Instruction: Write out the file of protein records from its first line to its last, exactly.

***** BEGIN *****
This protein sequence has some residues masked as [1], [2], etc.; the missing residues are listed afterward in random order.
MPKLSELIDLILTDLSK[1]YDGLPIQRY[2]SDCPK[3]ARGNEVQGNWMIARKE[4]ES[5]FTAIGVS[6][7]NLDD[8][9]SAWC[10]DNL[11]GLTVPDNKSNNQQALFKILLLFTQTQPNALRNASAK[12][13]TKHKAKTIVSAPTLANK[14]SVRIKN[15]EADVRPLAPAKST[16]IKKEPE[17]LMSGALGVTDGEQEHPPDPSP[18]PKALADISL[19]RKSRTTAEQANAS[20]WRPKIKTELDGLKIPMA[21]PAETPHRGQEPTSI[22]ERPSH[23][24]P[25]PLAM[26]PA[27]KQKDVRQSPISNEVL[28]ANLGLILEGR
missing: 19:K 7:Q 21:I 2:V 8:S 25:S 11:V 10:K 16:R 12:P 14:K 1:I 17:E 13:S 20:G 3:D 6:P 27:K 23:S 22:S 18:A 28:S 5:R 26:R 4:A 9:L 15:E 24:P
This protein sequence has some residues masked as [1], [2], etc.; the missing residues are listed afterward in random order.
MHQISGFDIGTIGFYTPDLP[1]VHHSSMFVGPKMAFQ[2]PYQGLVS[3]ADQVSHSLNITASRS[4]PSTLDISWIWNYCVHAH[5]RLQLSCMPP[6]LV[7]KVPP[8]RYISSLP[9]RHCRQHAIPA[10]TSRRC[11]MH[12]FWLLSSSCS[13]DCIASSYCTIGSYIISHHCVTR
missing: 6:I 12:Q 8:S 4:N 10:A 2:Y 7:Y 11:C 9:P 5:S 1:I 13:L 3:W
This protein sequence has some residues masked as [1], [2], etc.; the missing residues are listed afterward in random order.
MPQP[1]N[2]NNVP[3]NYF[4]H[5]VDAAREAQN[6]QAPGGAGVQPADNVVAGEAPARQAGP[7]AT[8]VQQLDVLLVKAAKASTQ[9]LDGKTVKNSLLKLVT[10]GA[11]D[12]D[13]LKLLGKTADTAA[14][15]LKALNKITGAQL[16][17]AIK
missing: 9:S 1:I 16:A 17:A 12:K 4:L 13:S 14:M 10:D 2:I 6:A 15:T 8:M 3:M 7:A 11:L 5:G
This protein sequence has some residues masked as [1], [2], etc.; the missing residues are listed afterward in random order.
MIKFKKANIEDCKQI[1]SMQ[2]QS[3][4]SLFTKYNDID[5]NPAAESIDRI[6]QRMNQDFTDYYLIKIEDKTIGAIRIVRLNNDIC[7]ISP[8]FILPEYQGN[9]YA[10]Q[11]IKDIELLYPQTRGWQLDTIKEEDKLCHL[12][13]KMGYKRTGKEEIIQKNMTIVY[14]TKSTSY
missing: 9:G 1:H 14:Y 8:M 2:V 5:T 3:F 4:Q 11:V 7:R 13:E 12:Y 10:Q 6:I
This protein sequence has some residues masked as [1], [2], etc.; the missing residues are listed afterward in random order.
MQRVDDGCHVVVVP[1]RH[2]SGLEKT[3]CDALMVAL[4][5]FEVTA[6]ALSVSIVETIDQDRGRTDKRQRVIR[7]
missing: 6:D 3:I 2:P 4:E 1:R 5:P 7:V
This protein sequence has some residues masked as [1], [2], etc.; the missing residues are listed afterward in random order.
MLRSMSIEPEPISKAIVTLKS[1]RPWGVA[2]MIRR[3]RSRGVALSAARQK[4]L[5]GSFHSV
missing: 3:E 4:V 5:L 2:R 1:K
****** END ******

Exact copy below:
This protein sequence has some residues masked as [1], [2], etc.; the missing residues are listed afterward in random order.
MPKLSELIDLILTDLSK[1]YDGLPIQRY[2]SDCPK[3]ARGNEVQGNWMIARKE[4]ES[5]FTAIGVS[6][7]NLDD[8][9]SAWC[10]DNL[11]GLTVPDNKSNNQQALFKILLLFTQTQPNALRNASAK[12][13]TKHKAKTIVSAPTLANK[14]SVRIKN[15]EADVRPLAPAKST[16]IKKEPE[17]LMSGALGVTDGEQEHPPDPSP[18]PKALADISL[19]RKSRTTAEQANAS[20]WRPKIKTELDGLKIPMA[21]PAETPHRGQEPTSI[22]ERPSH[23][24]P[25]PLAM[26]PA[27]KQKDVRQSPISNEVL[28]ANLGLILEGR
missing: 19:K 7:Q 21:I 2:V 8:S 25:S 11:V 10:K 16:R 12:P 14:K 1:I 17:E 13:S 20:G 3:D 6:P 27:K 23:S 22:S 18:A 28:S 5:R 26:R 4:A 9:L 15:E 24:P
This protein sequence has some residues masked as [1], [2], etc.; the missing residues are listed afterward in random order.
MHQISGFDIGTIGFYTPDLP[1]VHHSSMFVGPKMAFQ[2]PYQGLVS[3]ADQVSHSLNITASRS[4]PSTLDISWIWNYCVHAH[5]RLQLSCMPP[6]LV[7]KVPP[8]RYISSLP[9]RHCRQHAIPA[10]TSRRC[11]MH[12]FWLLSSSCS[13]DCIASSYCTIGSYIISHHCVTR
missing: 6:I 12:Q 8:S 4:N 10:A 2:Y 7:Y 11:C 9:P 5:S 1:I 13:L 3:W
This protein sequence has some residues masked as [1], [2], etc.; the missing residues are listed afterward in random order.
MPQP[1]N[2]NNVP[3]NYF[4]H[5]VDAAREAQN[6]QAPGGAGVQPADNVVAGEAPARQAGP[7]AT[8]VQQLDVLLVKAAKASTQ[9]LDGKTVKNSLLKLVT[10]GA[11]D[12]D[13]LKLLGKTADTAA[14][15]LKALNKITGAQL[16][17]AIK
missing: 9:S 1:I 16:A 17:A 12:K 4:L 13:S 14:M 10:D 2:I 6:A 15:T 8:M 3:M 7:A 11:L 5:G
This protein sequence has some residues masked as [1], [2], etc.; the missing residues are listed afterward in random order.
MIKFKKANIEDCKQI[1]SMQ[2]QS[3][4]SLFTKYNDID[5]NPAAESIDRI[6]QRMNQDFTDYYLIKIEDKTIGAIRIVRLNNDIC[7]ISP[8]FILPEYQGN[9]YA[10]Q[11]IKDIELLYPQTRGWQLDTIKEEDKLCHL[12][13]KMGYKRTGKEEIIQKNMTIVY[14]TKSTSY
missing: 9:G 1:H 14:Y 8:M 2:V 5:T 3:F 4:Q 11:V 7:R 13:E 12:Y 10:Q 6:I
This protein sequence has some residues masked as [1], [2], etc.; the missing residues are listed afterward in random order.
MQRVDDGCHVVVVP[1]RH[2]SGLEKT[3]CDALMVAL[4][5]FEVTA[6]ALSVSIVETIDQDRGRTDKRQRVIR[7]
missing: 6:D 3:I 2:P 4:E 1:R 5:P 7:V
This protein sequence has some residues masked as [1], [2], etc.; the missing residues are listed afterward in random order.
MLRSMSIEPEPISKAIVTLKS[1]RPWGVA[2]MIRR[3]RSRGVALSAARQK[4]L[5]GSFHSV
missing: 3:E 4:V 5:L 2:R 1:K